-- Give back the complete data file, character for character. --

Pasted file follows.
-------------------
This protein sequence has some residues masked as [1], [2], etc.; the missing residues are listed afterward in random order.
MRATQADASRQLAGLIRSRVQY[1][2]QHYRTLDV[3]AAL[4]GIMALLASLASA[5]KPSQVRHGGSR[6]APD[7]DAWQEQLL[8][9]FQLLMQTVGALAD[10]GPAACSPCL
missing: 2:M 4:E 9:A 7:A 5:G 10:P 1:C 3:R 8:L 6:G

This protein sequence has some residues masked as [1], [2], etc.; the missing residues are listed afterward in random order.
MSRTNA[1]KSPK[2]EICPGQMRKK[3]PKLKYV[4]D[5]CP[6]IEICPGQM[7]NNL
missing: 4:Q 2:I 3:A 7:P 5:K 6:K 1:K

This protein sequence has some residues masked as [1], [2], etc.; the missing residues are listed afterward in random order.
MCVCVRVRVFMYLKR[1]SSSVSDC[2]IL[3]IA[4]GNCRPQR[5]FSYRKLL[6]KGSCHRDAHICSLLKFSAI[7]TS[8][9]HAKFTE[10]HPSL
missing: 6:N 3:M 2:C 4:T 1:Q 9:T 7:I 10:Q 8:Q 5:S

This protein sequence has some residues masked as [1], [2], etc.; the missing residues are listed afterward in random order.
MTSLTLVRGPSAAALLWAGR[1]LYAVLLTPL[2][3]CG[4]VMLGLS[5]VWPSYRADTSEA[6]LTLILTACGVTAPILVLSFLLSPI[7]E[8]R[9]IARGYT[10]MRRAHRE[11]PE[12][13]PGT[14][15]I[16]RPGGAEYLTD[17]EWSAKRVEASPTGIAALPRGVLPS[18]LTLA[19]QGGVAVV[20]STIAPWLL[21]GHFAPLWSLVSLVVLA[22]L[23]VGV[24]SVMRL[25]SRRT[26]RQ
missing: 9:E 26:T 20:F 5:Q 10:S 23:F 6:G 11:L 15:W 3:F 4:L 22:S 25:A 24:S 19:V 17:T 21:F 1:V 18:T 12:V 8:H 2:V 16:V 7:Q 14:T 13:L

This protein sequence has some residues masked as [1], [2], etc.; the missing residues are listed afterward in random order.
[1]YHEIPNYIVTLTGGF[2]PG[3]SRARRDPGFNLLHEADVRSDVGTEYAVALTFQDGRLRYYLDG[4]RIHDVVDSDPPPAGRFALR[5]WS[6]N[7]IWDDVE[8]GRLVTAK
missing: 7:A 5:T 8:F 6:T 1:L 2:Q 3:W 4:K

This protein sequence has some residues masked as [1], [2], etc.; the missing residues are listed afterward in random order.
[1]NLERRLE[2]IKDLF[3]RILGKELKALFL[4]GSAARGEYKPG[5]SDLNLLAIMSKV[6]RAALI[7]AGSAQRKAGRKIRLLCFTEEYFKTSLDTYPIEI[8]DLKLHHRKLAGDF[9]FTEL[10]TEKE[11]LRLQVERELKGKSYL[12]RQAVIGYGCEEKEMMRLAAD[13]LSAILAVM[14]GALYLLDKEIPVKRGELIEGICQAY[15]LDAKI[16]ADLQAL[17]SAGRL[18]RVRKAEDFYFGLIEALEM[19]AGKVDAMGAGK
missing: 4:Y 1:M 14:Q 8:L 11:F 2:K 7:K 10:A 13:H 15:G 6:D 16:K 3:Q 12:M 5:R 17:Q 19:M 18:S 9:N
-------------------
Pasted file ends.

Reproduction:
This protein sequence has some residues masked as [1], [2], etc.; the missing residues are listed afterward in random order.
MRATQADASRQLAGLIRSRVQY[1][2]QHYRTLDV[3]AAL[4]GIMALLASLASA[5]KPSQVRHGGSR[6]APD[7]DAWQEQLL[8][9]FQLLMQTVGALAD[10]GPAACSPCL
missing: 2:M 4:E 9:A 7:A 5:G 10:P 1:C 3:R 8:L 6:G

This protein sequence has some residues masked as [1], [2], etc.; the missing residues are listed afterward in random order.
MSRTNA[1]KSPK[2]EICPGQMRKK[3]PKLKYV[4]D[5]CP[6]IEICPGQM[7]NNL
missing: 4:Q 2:I 3:A 7:P 5:K 6:K 1:K

This protein sequence has some residues masked as [1], [2], etc.; the missing residues are listed afterward in random order.
MCVCVRVRVFMYLKR[1]SSSVSDC[2]IL[3]IA[4]GNCRPQR[5]FSYRKLL[6]KGSCHRDAHICSLLKFSAI[7]TS[8][9]HAKFTE[10]HPSL
missing: 6:N 3:M 2:C 4:T 1:Q 9:T 7:I 10:Q 8:Q 5:S

This protein sequence has some residues masked as [1], [2], etc.; the missing residues are listed afterward in random order.
MTSLTLVRGPSAAALLWAGR[1]LYAVLLTPL[2][3]CG[4]VMLGLS[5]VWPSYRADTSEA[6]LTLILTACGVTAPILVLSFLLSPI[7]E[8]R[9]IARGYT[10]MRRAHRE[11]PE[12][13]PGT[14][15]I[16]RPGGAEYLTD[17]EWSAKRVEASPTGIAALPRGVLPS[18]LTLA[19]QGGVAVV[20]STIAPWLL[21]GHFAPLWSLVSLVVLA[22]L[23]VGV[24]SVMRL[25]SRRT[26]RQ
missing: 9:E 26:T 20:F 5:Q 10:S 23:F 6:G 11:L 15:W 3:F 4:L 22:S 25:A 24:S 19:V 17:T 21:F 1:V 18:T 12:V 8:H 2:V 16:V 7:Q 14:T 13:L

This protein sequence has some residues masked as [1], [2], etc.; the missing residues are listed afterward in random order.
[1]YHEIPNYIVTLTGGF[2]PG[3]SRARRDPGFNLLHEADVRSDVGTEYAVALTFQDGRLRYYLDG[4]RIHDVVDSDPPPAGRFALR[5]WS[6]N[7]IWDDVE[8]GRLVTAK
missing: 7:A 5:T 8:F 6:T 1:L 2:Q 3:W 4:K

This protein sequence has some residues masked as [1], [2], etc.; the missing residues are listed afterward in random order.
[1]NLERRLE[2]IKDLF[3]RILGKELKALFL[4]GSAARGEYKPG[5]SDLNLLAIMSKV[6]RAALI[7]AGSAQRKAGRKIRLLCFTEEYFKTSLDTYPIEI[8]DLKLHHRKLAGDF[9]FTEL[10]TEKE[11]LRLQVERELKGKSYL[12]RQAVIGYGCEEKEMMRLAAD[13]LSAILAVM[14]GALYLLDKEIPVKRGELIEGICQAY[15]LDAKI[16]ADLQAL[17]SAGRL[18]RVRKAEDFYFGLIEALEM[19]AGKVDAMGAGK
missing: 4:Y 1:M 14:Q 8:L 11:F 2:K 7:K 10:A 13:H 15:G 6:D 16:K 3:Q 12:M 5:R 17:Q 19:M 18:S 9:N